• perform self-assessments;
• learn how to develop an internal network;
• gain more experience by taking on added responsibilities;
• take necessary training classes through the PG&E Academy; and
• create a career journey action plan.
The thorough training offerings at the PG&E Academy range from effective communications, to gas leak detection and grading, to annual skills maintenance training for electric operations. But in order to stay current and provide the best training possible, employees rate Pickett’s staff and classes.
Pickett’s team takes the feedback, benchmarks it against 250 external corporate training organizations and cycles it back into their development process to ensure an effective feedback loop.
For example, an electric operations training course had received consistently low, participant-experience scores. The low marks resulted from participants not understanding the reason for the training, how the instruction would improve their performance, and not feeling the class was valuable to their career development.
The course was removed from the curriculum and subject matter experts reviewed the processes and objectives to redesign the class. Since the course was revamped and reinstituted, scores have increased significantly.
“Changes are happening faster because of regulatory requirements and advances in technology,” said Pickett. “As a result, we need to be more nimble with our training approach and reach people in more ways than simply building additional classroom training. Plus, we have an aging workforce. New hires are younger and don’t always bring a lot of experience with them. The programs we offer are vital to our company’s success.”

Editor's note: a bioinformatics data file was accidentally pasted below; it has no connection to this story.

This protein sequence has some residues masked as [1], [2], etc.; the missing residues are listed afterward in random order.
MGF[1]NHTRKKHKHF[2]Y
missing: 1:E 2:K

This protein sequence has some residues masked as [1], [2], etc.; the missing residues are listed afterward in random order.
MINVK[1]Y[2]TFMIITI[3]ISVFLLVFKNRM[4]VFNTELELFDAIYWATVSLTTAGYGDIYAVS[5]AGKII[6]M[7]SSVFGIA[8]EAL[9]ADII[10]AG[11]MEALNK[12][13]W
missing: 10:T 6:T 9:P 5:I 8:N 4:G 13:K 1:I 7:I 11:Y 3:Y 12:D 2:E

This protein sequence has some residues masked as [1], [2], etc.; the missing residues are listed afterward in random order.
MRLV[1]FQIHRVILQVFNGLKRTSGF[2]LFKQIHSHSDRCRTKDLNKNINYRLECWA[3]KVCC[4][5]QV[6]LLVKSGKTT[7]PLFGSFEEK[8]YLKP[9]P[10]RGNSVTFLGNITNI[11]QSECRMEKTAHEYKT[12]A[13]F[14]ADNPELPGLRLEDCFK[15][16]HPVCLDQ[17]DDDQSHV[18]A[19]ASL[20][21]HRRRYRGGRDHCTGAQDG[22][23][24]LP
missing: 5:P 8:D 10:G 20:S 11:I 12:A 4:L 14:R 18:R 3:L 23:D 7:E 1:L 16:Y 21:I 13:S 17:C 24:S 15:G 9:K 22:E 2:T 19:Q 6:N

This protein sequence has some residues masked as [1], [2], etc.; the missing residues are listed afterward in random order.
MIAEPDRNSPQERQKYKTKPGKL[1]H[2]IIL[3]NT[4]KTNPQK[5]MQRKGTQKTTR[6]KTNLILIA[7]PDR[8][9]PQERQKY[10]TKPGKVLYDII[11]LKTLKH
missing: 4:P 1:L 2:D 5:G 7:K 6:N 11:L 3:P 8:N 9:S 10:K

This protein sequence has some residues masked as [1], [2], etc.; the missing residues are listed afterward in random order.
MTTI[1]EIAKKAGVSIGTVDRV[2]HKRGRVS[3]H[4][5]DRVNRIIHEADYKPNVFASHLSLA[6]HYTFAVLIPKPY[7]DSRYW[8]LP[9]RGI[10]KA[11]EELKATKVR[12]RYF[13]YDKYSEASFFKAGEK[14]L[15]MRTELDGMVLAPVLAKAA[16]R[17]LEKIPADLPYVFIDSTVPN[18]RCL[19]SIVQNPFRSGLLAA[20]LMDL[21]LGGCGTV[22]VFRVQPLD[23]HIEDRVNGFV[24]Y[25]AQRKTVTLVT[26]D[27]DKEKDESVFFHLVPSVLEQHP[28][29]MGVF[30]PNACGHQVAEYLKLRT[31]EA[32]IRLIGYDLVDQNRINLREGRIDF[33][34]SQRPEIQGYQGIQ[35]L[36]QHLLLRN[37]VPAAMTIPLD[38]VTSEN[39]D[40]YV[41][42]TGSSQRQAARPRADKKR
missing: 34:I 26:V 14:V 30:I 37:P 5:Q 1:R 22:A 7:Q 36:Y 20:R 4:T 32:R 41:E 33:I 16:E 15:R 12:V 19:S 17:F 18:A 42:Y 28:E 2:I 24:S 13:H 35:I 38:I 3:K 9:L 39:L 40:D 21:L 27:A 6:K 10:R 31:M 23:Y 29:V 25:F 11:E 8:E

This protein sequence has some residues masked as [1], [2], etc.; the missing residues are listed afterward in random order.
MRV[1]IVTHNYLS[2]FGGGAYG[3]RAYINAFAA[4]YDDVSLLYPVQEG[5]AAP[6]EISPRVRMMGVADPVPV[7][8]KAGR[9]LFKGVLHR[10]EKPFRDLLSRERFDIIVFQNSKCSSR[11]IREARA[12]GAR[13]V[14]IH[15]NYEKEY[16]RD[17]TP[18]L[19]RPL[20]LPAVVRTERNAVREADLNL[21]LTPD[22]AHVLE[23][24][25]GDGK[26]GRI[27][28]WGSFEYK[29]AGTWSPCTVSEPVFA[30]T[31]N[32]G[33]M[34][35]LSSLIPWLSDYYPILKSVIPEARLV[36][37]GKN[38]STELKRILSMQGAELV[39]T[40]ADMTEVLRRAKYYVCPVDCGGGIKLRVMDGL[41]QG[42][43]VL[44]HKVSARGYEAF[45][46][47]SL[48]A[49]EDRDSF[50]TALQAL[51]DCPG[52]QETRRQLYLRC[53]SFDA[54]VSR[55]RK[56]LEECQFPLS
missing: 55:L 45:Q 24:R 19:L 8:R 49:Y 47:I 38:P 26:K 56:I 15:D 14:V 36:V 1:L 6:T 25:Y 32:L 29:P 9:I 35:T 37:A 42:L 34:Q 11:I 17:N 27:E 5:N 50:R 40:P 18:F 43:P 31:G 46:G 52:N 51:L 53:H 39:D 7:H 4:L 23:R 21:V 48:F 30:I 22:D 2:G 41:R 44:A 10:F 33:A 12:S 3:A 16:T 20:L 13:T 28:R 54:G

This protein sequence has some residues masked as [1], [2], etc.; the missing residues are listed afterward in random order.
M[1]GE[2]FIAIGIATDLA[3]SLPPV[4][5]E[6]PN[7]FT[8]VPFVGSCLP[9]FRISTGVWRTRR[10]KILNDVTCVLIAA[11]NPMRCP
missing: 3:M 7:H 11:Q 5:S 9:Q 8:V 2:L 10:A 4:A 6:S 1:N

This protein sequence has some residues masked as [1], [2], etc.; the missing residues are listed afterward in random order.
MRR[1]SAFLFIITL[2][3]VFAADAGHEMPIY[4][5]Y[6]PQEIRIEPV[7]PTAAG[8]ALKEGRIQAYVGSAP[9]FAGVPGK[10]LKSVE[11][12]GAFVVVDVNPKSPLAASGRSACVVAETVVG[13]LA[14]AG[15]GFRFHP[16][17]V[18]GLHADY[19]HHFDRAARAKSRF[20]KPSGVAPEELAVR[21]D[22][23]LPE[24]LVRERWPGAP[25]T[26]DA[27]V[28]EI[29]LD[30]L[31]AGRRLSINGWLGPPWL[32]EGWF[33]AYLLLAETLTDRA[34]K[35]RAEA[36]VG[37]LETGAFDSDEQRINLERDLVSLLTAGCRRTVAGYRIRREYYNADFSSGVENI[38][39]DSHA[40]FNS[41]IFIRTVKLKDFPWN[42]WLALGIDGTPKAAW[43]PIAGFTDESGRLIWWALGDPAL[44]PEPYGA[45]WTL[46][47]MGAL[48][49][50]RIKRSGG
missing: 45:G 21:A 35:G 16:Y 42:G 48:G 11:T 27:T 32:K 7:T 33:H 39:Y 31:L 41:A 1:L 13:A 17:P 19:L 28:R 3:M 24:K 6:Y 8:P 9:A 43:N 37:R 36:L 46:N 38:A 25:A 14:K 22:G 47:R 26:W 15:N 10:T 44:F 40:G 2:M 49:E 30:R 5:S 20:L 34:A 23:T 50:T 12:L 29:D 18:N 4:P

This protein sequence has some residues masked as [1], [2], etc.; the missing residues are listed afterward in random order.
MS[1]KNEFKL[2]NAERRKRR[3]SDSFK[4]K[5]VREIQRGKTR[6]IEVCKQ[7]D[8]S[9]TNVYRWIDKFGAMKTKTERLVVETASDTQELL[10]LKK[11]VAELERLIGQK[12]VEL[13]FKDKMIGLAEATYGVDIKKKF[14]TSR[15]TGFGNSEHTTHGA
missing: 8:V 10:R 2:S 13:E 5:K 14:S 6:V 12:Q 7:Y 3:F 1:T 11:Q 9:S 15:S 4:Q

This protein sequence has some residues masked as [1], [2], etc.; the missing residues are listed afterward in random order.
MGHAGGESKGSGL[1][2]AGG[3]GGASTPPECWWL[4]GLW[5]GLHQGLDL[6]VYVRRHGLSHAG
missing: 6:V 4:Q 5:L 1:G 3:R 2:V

RECOGNITION FOR EXCELLENCE
The PG&E Academy must be doing something right. Training Magazine recently recognized the Academy for having one of the world’s Top-20 training programs, and for being one of five companies with an outstanding training initiative.
Two programs in particular were ranked among the world’s Top-20. The first is Leading Forward, a comprehensive, eight-part program for leaders designed to build safety skills, and manage operations and developing teams. Leading Forward’s goal is to fill 75 percent of its management vacancies from within the company by 2020.
The second program is the Apprentice Line Worker training course. This course was improved after benchmarking with 14 other utility companies that had apprentice linemen training programs.
The biggest upgrade was enhancing the online portal, which made for easy access and updating of the training manual (which was housed in a three-ring binder) along with how-to videos and guidance documents. The company believes that the changes have contributed to zero lost work days and no motor vehicle incidents among apprentices. Meanwhile, their success and retention rates are at all-time highs.
Finally, PG&E’s training program for core issues in gas operations (known as Super Gas Ops) was named as one of five, outstanding new training initiatives. Super Gas Ops has contributed to more than $1.2 million in savings, due to improvements in job scheduling and reductions in job errors. The training provides end-to-end process awareness, and allows users to quickly access interactive training guides, how-to videos and guidance documents.
“I’m honored to be part of an organization that creates and maintains a positive work environment through training and employee development,” said Technical Training Instructor Mark Rebello. “As an instructor and facilitator, I have the opportunity to make a direct impact to individual skills and behaviors.”
“I’m proud of the work the PG&E Academy does,” said Pickett. “But we wouldn’t be successful if leadership didn’t acknowledge that training is critical to the company.
“Without leadership support, it’s a large uphill battle for most companies,” concluded Pickett. “Our continued investment in our employees is important. Programs like the ones we offer are vital to our company’s success. We see it as a differentiator — not a cost of doing business.”